I don’t feel the external heel counter fixes my foot in place securely during a run. I think this lack of stability results in my toes digging into the sock liner to try and maintain stability, this has resulted in my first ever blisters on the tip of the toe and under the ball of my big toe in nearly 12 years of running – very disappointing.
Because of this, I had to alternate my runs with some of my other running trainers just to give my feet a break. Speaking of the fixed sock liner, the Phantom features the ‘Speedform 2.0’ technology. Similar in feel to memory foam it is supposed to mold to the unique shape of my foot due to its inclusion of gender-specific contours. This molding is supposed to happen over time and (at the time of writing) has not happened but it is a nice softly padded sock liner nevertheless.
The bootie style is surprisingly easy to get on and off. The knitted collar provides a nice snug fit that caused me no issue with friction whilst running—although I do wear full-length socks.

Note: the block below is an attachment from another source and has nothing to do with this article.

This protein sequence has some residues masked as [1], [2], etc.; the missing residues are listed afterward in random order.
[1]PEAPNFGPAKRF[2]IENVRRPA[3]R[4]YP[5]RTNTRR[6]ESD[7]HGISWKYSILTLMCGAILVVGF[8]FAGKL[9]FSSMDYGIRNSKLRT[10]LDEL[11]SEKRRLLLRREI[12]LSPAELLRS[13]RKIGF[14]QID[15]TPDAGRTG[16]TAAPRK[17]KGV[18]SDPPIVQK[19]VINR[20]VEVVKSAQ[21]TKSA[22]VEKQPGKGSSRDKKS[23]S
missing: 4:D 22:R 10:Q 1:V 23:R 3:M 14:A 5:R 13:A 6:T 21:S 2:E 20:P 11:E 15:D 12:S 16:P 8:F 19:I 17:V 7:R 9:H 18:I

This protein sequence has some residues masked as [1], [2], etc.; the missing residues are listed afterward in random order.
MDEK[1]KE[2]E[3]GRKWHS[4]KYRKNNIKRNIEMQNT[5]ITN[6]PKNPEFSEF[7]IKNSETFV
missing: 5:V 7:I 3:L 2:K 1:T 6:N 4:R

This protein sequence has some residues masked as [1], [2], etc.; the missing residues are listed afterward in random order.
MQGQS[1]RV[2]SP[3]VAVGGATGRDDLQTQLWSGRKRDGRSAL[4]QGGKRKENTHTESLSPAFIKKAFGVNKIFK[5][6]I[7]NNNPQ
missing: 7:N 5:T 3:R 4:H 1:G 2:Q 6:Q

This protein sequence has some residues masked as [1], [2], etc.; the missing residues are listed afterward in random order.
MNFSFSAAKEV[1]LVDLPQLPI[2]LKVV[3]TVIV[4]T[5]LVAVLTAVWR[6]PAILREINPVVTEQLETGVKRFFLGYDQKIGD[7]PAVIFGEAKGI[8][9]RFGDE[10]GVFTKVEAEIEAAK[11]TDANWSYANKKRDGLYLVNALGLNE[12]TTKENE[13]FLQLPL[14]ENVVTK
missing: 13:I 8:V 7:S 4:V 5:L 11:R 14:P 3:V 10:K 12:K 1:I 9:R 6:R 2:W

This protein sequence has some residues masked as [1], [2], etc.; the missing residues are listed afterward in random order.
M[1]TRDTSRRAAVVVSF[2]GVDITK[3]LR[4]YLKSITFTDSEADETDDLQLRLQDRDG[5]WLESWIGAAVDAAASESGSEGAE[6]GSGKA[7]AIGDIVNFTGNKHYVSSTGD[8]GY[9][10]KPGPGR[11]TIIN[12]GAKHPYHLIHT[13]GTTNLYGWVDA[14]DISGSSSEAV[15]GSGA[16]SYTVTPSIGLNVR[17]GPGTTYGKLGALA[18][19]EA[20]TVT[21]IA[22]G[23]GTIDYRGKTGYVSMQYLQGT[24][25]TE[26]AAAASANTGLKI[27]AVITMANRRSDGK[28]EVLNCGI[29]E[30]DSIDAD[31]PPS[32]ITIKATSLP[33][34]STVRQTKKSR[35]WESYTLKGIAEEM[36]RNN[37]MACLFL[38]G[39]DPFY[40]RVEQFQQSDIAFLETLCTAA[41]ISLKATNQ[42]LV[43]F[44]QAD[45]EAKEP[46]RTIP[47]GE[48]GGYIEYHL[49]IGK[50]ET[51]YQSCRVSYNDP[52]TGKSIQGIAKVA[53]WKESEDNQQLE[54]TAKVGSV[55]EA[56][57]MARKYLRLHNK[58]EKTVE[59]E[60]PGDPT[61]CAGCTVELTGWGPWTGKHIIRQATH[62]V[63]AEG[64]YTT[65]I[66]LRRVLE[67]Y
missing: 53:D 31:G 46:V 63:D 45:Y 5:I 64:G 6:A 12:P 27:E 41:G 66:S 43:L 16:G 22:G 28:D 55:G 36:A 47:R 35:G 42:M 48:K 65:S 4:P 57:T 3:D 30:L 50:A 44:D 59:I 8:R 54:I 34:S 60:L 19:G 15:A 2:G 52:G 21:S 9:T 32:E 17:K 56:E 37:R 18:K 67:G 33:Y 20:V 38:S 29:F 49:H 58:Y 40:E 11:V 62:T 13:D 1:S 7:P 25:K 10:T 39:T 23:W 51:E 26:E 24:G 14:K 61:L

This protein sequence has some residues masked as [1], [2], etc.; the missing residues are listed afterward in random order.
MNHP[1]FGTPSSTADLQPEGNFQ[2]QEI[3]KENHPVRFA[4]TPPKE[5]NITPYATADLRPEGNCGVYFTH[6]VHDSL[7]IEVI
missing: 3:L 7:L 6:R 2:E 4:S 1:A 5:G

If you favor low-cut trainer socks, you might find the top of the sock falling below the knitted collar.
There's no benefit from the flat laces either. Tie them tight or leave them slack, they have no use in adjusting the fit. I can even easily get my foot in and out with them tied.
Another concern is the remnants of the manufacturing process. There are numerous visible glue marks along the join of the upper to the midsole.
As a consumer I would expect a better build quality and quality control – don’t forget this running shoe retails at £120 (at the time of writing). At that price, it should have a premium feel and quality to it.
The really big problem with the upper is breathability. After about 1-2 km my feet get very warm, it’s almost uncomfortable but is most definitely unpleasant.
The kitted upper provides zero ventilation when compared to traditional mesh uppers. The holes incorporated in the neoprene are no better and seem decorative rather than functional–style of functionality, maybe?
In summary, the upper is both snug and loose but in all the wrong places. Being a bootie style, the padding and support around the ankle and heel is not as plush and stable as I am used to.